Tourist Trap (1979)
By: Julian on May 27, 2010  | 
DVD
Big Sky Video | All Regions, PAL | 1.85:1 (16:9 enhanced) | English DD 2.0 | 90 minutes (Full Specs)
The Movie
Cover Art
Credits
Director: David Schmoeller
Starring: Chuck Connors, Jocelyn Jones, Jon Van Ness, Robin Sherwood, Tanya Roberts
Screenplay: David Schmoeller, J Larry Carroll
Country: USA
External Links
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It took me a whole three attempts to get through Tourist Trap's 90 minutes.

This won't be a stellar review, then, by any means. In this reviewer's opinion, the premise was so fundamentally ridiculous and unworkable that Tourist Trap is an absolutely ineffective horror film. Nothing about this is scary or thrilling in the slightest. The antagonist is an impotent pastiche of better horror movie villains, and when screenwriters David Schmoeller and J Larry Carroll make attempts at originality when characterising their villain (characterisations of the one-dimensional protagonists be damned), the product resembles a laughable invention of some incompetent fantasy fan-fiction.

Credit should be meted out where it's due, though. There are a few really neat scenes in David Schmoeller's film and, given this is his debut, he does quite an effective job as a director. The performances aren't half-bad either, particularly Chuck Connors' as the creepy Mr Slausen. It's hard, though, for Schmoeller's performance as director and Connors' performance in front of the camera to vindicate the elementary problem with the film: a movie about a telekinetic psycho who builds mannequins that may or may not be doing his devil's work is just not scary. However this hasn't prevented Tourist Trap from being acclaimed in some quarters: Stephen King cited it as a favourite in his paean to the horror genre Danse Macabre, and it has won some cult appreciation.

Tourist Trap begins by embracing the slasher premise with open arms: five young people (a double date plus spare wheel) go out bush for a camping holiday – "more than just a tourist trap!", one of the characters gleefully proclaims. While exploring, the quintet discover Slausen's Lost Oasis, operated by the eponymous gentlemen who looks like he fits the bill of backwoods freak murderer perfectly. But it's the mannequins in Slausen's Lost Oasis that are most intriguing to the travellers, and one by one they head into Slausen's house, not to return.

Tourist Trap shares the look of many backwoods horror films, particularly The Texas Chainsaw Massacre, on which Carroll worked as co-editor. Slausen's house resembles Leatherface's, and his Lost Oasis might evoke comparisons to the Old Man's servo in TCM (the IMDb even calls one of Tourist Trap's antagonists 'Plasterface'; I can't confirm whether this was scripted or otherwise intended by the filmmakers). Carroll might be responsible for these visual similarities, but the credit might just as well go to DP Nicholas von Sternberg, who worked on a handful of exploitation movies in the seventies and eighties including blaxploitation pictures Dolemite and Petey Wheatstraw. On influences though: in a 2009 interview, Schmoeller suggested reprising a Tourist Trapesque scenario in a shopping mall in the context of the worldwide recession. Does that remind anyone of anything?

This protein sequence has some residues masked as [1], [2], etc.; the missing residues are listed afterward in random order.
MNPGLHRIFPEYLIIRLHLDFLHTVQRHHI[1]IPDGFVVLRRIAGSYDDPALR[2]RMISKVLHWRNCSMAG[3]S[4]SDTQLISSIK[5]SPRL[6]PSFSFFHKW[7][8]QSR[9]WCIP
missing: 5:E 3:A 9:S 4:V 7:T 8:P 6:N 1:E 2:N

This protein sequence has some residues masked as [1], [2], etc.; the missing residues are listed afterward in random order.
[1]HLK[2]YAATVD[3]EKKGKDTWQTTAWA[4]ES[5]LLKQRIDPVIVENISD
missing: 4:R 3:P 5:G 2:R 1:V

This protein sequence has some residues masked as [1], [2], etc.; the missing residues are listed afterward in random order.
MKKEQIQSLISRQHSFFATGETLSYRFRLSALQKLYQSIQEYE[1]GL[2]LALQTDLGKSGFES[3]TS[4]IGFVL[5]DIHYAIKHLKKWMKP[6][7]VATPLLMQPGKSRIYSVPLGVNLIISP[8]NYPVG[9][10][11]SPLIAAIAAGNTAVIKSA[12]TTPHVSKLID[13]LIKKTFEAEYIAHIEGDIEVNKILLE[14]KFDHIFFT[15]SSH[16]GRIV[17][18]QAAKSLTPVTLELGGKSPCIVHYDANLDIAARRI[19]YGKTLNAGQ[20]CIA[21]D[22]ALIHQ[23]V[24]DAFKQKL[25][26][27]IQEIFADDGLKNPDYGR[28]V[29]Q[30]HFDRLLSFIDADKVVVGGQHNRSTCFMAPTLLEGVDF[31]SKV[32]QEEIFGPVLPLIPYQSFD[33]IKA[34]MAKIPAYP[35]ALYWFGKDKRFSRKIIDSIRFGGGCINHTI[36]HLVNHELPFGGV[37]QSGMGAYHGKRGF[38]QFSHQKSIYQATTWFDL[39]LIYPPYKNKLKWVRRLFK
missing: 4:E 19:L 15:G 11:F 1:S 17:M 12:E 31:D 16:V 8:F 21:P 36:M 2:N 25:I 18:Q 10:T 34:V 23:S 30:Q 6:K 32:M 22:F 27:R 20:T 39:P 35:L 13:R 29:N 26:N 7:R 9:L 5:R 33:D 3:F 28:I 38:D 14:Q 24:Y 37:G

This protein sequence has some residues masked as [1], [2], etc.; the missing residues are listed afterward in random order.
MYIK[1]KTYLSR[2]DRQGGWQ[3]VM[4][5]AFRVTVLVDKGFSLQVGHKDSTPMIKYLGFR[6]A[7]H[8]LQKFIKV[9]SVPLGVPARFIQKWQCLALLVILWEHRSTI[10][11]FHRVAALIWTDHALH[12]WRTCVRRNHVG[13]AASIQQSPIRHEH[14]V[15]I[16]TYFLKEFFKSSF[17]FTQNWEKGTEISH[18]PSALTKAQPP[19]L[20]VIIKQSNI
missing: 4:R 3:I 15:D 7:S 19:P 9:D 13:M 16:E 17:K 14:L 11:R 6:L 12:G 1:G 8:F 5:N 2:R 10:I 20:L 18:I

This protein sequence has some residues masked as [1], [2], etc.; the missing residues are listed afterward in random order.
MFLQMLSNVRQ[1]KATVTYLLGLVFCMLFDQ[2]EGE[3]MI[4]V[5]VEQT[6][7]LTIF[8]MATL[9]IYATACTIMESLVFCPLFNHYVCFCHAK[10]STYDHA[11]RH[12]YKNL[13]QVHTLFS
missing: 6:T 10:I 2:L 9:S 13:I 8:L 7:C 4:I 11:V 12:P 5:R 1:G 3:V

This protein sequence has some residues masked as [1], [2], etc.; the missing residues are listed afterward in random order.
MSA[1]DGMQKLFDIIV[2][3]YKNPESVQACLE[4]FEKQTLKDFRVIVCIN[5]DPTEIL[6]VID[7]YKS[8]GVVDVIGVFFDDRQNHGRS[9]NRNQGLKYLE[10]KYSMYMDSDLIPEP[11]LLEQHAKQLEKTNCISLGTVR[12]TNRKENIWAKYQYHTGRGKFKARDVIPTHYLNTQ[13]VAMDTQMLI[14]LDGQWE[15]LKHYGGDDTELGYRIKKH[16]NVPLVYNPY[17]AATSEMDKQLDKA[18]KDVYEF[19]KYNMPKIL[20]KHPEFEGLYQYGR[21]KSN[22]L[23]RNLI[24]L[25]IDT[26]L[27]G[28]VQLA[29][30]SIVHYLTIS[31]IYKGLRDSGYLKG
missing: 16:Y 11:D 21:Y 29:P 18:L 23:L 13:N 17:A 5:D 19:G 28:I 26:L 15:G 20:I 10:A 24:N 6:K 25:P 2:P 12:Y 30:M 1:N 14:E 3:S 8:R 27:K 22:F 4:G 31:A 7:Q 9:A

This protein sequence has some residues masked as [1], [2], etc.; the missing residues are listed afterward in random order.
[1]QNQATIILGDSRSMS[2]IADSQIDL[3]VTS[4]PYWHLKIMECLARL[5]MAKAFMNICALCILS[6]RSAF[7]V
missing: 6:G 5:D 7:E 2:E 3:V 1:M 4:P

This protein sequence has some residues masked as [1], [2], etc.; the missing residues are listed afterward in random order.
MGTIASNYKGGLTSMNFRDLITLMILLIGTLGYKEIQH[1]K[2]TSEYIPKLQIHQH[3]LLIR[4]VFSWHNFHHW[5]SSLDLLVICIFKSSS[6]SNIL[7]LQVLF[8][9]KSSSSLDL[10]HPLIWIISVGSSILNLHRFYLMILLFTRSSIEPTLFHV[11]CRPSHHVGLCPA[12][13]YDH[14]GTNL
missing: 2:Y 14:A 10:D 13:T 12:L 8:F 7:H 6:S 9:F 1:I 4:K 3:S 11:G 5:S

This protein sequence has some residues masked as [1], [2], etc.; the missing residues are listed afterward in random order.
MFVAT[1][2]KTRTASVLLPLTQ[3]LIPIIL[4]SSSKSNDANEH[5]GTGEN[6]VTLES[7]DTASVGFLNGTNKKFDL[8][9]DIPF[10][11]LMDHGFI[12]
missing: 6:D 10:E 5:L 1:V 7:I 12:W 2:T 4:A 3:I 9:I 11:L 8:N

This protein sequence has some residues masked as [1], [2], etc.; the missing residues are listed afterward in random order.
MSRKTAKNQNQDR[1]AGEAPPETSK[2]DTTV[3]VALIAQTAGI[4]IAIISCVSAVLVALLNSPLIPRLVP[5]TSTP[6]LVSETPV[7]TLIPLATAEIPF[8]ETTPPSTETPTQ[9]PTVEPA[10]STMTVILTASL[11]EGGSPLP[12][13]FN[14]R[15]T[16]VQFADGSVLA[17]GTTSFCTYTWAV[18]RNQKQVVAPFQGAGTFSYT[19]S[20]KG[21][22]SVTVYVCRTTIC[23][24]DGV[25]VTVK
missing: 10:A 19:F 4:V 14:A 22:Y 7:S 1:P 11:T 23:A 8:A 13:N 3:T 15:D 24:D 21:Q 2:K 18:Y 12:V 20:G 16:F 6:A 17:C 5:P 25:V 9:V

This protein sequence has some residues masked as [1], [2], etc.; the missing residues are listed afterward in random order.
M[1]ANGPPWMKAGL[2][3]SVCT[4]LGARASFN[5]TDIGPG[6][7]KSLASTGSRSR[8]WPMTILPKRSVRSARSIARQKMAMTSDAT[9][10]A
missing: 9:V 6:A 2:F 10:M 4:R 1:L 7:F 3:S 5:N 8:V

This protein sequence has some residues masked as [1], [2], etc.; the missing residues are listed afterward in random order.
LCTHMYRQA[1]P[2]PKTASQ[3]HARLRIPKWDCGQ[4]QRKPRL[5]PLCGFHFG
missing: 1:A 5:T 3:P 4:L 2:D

In the same interview, Schmoeller laments Tourist Trap's PG-13 rating, saying that such a certificate is "a death sentence for a horror film". That's an interesting assertion, particularly given PG-13 is the rating du jour of horror flicks trying to make a buck. I'm very sceptical of that part of Schmoeller's quote, but he goes on to elaborate an interesting point, and one that might have influenced favourable feeling towards Tourist Trap: by being awarded a PG-13 (after being classified PG on initial release), the film was able to be screened on television in the afternoon, maximising Tourist Trap's exposure to children. While I don't agree that this is a violent film, it certainly isn't well-suited to a PG-rating, and nostalgic memories of this being an effective movie may have lent it more notoriety and acclaim than it deserves.

Tourist Trap isn't totally devoid of good scenes, but you'll have to look hard to find them. For this reviewer, the basic premise was fatal in terms of it being an adequate, effective entry to the horror genre. Schmoeller and Carroll fail to elaborate some good ideas and botch the film further by doing so. I'd sooner watch the House of Wax remake again than re-play this tepid, poorly-aged effort.
Video
The transfer isn't that crash-hot, but I'm not sure how it stacks up against international releases. BSV have presented the film in anamorphic 1.85:1.
Audio
One English Dolby Digital 2.0 soundtrack. It's fine. Pino Donaggio's eclectic, uneasily placed score also warrants a mention.
Extra Features
Trailers, along with a seven minute interview and feature commentary by Schmoeller.
The Verdict
Tourist Trap is a tremendously unimpressive movie that doesn't deserve most of the praise many horror fans seem to heap upon it. Nevertheless, it is admirable these sorts of movies are getting Region 4 releases.
Movie Score
Disc Score
Overall Score

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